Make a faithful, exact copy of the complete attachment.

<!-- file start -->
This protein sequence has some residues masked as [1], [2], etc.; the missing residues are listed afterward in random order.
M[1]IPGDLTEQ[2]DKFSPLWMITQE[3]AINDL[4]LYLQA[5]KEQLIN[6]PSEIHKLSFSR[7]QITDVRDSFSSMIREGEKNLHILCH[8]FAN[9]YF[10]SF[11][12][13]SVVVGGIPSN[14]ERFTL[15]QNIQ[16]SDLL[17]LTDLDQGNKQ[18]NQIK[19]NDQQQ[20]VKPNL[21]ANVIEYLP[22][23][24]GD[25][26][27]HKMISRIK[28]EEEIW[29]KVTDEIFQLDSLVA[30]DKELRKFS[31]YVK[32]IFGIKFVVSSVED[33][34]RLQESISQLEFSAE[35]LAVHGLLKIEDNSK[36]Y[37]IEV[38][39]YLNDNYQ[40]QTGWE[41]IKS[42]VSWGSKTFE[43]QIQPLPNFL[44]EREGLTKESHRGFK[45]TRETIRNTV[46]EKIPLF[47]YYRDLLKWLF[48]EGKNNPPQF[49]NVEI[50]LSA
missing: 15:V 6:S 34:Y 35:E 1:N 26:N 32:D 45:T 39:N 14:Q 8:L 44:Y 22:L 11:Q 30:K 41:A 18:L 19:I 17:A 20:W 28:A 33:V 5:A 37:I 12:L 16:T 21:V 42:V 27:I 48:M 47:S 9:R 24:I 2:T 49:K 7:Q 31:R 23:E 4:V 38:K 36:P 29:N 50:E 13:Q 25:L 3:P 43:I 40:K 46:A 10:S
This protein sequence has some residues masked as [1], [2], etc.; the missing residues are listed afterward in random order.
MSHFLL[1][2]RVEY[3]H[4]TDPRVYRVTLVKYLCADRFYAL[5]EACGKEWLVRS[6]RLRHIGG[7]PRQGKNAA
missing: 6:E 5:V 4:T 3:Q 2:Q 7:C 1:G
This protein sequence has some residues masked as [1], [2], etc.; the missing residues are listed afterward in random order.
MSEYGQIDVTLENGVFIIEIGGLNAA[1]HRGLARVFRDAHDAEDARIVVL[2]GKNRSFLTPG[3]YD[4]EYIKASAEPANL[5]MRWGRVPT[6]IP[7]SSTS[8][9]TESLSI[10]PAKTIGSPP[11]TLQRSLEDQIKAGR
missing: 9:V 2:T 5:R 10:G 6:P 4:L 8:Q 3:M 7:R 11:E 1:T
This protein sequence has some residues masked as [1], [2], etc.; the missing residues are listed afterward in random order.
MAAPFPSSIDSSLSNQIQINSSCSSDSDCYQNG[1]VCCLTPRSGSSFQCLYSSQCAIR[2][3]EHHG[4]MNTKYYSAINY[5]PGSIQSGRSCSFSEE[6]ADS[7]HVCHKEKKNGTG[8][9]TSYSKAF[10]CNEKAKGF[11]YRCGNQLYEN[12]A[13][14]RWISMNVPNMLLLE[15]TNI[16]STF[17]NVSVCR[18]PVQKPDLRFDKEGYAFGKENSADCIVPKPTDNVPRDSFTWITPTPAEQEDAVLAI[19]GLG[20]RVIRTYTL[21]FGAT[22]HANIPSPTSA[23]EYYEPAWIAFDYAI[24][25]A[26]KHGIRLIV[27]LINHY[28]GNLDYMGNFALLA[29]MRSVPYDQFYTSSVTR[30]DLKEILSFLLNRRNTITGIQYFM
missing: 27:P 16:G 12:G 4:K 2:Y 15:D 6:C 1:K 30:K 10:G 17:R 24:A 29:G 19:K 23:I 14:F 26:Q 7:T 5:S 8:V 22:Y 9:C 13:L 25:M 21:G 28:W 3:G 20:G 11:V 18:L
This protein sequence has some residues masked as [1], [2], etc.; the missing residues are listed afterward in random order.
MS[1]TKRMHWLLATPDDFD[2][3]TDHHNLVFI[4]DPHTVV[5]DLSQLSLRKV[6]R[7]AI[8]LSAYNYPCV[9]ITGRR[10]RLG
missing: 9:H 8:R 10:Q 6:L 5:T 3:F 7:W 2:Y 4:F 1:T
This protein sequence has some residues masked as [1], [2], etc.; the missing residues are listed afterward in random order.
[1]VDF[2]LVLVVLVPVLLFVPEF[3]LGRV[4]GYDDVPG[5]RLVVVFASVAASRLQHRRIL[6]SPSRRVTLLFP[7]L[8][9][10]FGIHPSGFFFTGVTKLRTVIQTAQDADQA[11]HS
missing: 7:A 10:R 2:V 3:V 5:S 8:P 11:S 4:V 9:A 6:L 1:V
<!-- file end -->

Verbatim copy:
This protein sequence has some residues masked as [1], [2], etc.; the missing residues are listed afterward in random order.
M[1]IPGDLTEQ[2]DKFSPLWMITQE[3]AINDL[4]LYLQA[5]KEQLIN[6]PSEIHKLSFSR[7]QITDVRDSFSSMIREGEKNLHILCH[8]FAN[9]YF[10]SF[11][12][13]SVVVGGIPSN[14]ERFTL[15]QNIQ[16]SDLL[17]LTDLDQGNKQ[18]NQIK[19]NDQQQ[20]VKPNL[21]ANVIEYLP[22][23][24]GD[25][26][27]HKMISRIK[28]EEEIW[29]KVTDEIFQLDSLVA[30]DKELRKFS[31]YVK[32]IFGIKFVVSSVED[33][34]RLQESISQLEFSAE[35]LAVHGLLKIEDNSK[36]Y[37]IEV[38][39]YLNDNYQ[40]QTGWE[41]IKS[42]VSWGSKTFE[43]QIQPLPNFL[44]EREGLTKESHRGFK[45]TRETIRNTV[46]EKIPLF[47]YYRDLLKWLF[48]EGKNNPPQF[49]NVEI[50]LSA
missing: 15:V 6:S 34:Y 35:E 1:N 26:N 32:D 45:T 39:N 14:Q 8:L 44:Y 22:L 11:Q 30:K 41:A 18:L 19:I 17:A 20:W 28:A 33:V 5:A 37:I 12:L 16:T 21:V 42:V 27:I 48:M 47:S 9:R 24:I 2:T 49:K 7:Q 31:R 23:E 4:V 38:K 36:P 29:N 50:E 13:Q 25:L 3:P 43:I 40:K 46:A 10:S
This protein sequence has some residues masked as [1], [2], etc.; the missing residues are listed afterward in random order.
MSHFLL[1][2]RVEY[3]H[4]TDPRVYRVTLVKYLCADRFYAL[5]EACGKEWLVRS[6]RLRHIGG[7]PRQGKNAA
missing: 6:E 5:V 4:T 3:Q 2:Q 7:C 1:G
This protein sequence has some residues masked as [1], [2], etc.; the missing residues are listed afterward in random order.
MSEYGQIDVTLENGVFIIEIGGLNAA[1]HRGLARVFRDAHDAEDARIVVL[2]GKNRSFLTPG[3]YD[4]EYIKASAEPANL[5]MRWGRVPT[6]IP[7]SSTS[8][9]TESLSI[10]PAKTIGSPP[11]TLQRSLEDQIKAGR
missing: 9:V 2:T 5:R 10:G 6:P 4:L 8:Q 3:M 7:R 11:E 1:T
This protein sequence has some residues masked as [1], [2], etc.; the missing residues are listed afterward in random order.
MAAPFPSSIDSSLSNQIQINSSCSSDSDCYQNG[1]VCCLTPRSGSSFQCLYSSQCAIR[2][3]EHHG[4]MNTKYYSAINY[5]PGSIQSGRSCSFSEE[6]ADS[7]HVCHKEKKNGTG[8][9]TSYSKAF[10]CNEKAKGF[11]YRCGNQLYEN[12]A[13][14]RWISMNVPNMLLLE[15]TNI[16]STF[17]NVSVCR[18]PVQKPDLRFDKEGYAFGKENSADCIVPKPTDNVPRDSFTWITPTPAEQEDAVLAI[19]GLG[20]RVIRTYTL[21]FGAT[22]HANIPSPTSA[23]EYYEPAWIAFDYAI[24][25]A[26]KHGIRLIV[27]LINHY[28]GNLDYMGNFALLA[29]MRSVPYDQFYTSSVTR[30]DLKEILSFLLNRRNTITGIQYFM
missing: 27:P 16:G 12:G 4:K 2:Y 15:D 6:C 1:K 30:K 10:G 17:R 24:A 29:G 19:K 23:I 14:F 26:Q 7:T 5:S 8:V 22:Y 9:C 13:L 25:M 21:G 28:W 3:G 20:G 11:V 18:L
This protein sequence has some residues masked as [1], [2], etc.; the missing residues are listed afterward in random order.
MS[1]TKRMHWLLATPDDFD[2][3]TDHHNLVFI[4]DPHTVV[5]DLSQLSLRKV[6]R[7]AI[8]LSAYNYPCV[9]ITGRR[10]RLG
missing: 9:H 8:R 10:Q 6:L 5:T 3:F 7:W 2:Y 4:F 1:T
This protein sequence has some residues masked as [1], [2], etc.; the missing residues are listed afterward in random order.
[1]VDF[2]LVLVVLVPVLLFVPEF[3]LGRV[4]GYDDVPG[5]RLVVVFASVAASRLQHRRIL[6]SPSRRVTLLFP[7]L[8][9][10]FGIHPSGFFFTGVTKLRTVIQTAQDADQA[11]HS
missing: 7:A 10:R 2:V 3:V 5:S 8:P 11:S 4:V 9:A 6:L 1:V